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Chrysler's Turbine Car : The Rise and Fall of Detroit's Coolest Creation
by Steve Lehto and Jay Leno




Overview -
Fascinating. --Vanity Fair

A delightful history. --Wall Street Journal

In 1964, Chrysler gave the world a glimpse of the future. The automaker built a fleet of turbine cars--automobiles with jet engines--and lent them out to members of the public. The fleet logged over a million miles; the exercise was a raging success.

These turbine engines would run on any flammable liquid--diesel, heating oil, kerosene, tequila, even Chanel No. 5. If the cars had been mass produced, today we might have cars that do not require petroleum-derived fuels. The engine was also much simpler than the piston engine--it contained far fewer moving parts and required much less maintenance. The cars had no radiators or fan belts and never needed oil changes.

Yet Chrysler crushed and burned most of the cars two years later; the jet car's brief glory was over. Where did it all go wrong?

Steve Lehto has interviewed all the surviving members of the turbine car program, from the metallurgist who created the exotic metals for the interior of the engine to the test driver who drove it at Chrysler's proving grounds for days on end. Lehto takes these firsthand accounts and weaves them into a fascinating story about the coolest car Detroit has ever produced.

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More About Chrysler's Turbine Car by Steve Lehto; Jay Leno

 
 
 

Overview

Fascinating. --Vanity Fair

A delightful history. --Wall Street Journal

In 1964, Chrysler gave the world a glimpse of the future. The automaker built a fleet of turbine cars--automobiles with jet engines--and lent them out to members of the public. The fleet logged over a million miles; the exercise was a raging success.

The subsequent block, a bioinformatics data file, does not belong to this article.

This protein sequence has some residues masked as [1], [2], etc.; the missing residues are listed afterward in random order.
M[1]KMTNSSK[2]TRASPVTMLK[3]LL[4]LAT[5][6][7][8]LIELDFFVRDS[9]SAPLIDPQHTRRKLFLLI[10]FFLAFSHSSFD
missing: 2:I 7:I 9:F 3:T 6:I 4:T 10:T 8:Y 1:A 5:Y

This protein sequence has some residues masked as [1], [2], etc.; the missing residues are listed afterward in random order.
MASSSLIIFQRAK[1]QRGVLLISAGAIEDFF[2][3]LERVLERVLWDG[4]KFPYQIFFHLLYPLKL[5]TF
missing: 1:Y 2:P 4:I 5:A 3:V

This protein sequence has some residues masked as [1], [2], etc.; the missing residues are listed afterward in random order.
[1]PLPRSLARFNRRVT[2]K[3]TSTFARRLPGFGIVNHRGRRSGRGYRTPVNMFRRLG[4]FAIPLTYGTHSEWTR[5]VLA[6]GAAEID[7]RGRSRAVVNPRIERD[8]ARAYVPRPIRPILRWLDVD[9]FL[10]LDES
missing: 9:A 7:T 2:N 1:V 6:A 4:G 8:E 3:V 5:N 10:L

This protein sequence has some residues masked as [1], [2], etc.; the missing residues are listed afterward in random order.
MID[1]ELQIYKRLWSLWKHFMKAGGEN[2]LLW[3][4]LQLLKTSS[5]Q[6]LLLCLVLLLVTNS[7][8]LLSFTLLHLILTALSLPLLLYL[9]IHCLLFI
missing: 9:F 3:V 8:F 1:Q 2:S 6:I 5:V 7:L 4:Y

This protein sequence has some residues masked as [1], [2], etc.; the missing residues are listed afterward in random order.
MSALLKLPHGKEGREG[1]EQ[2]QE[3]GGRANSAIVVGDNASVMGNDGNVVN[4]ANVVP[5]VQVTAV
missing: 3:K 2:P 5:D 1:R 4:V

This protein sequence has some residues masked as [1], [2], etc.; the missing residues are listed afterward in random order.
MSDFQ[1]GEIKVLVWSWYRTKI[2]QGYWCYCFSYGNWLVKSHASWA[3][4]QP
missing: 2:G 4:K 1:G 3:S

These turbine engines would run on any flammable liquid--diesel, heating oil, kerosene, tequila, even Chanel No. 5. If the cars had been mass produced, today we might have cars that do not require petroleum-derived fuels. The engine was also much simpler than the piston engine--it contained far fewer moving parts and required much less maintenance. The cars had no radiators or fan belts and never needed oil changes.

Yet Chrysler crushed and burned most of the cars two years later; the jet car's brief glory was over. Where did it all go wrong?

Steve Lehto has interviewed all the surviving members of the turbine car program, from the metallurgist who created the exotic metals for the interior of the engine to the test driver who drove it at Chrysler's proving grounds for days on end. Lehto takes these firsthand accounts and weaves them into a fascinating story about the coolest car Detroit has ever produced.

 

Details

  • ISBN-13: 9781613743454
  • ISBN-10: 1613743459
  • Publisher: Chicago Review Press
  • Publish Date: May 2012
  • Page Count: 240
  • Dimensions: 9 x 6.1 x 0.55 inches
  • Shipping Weight: 0.78 pounds


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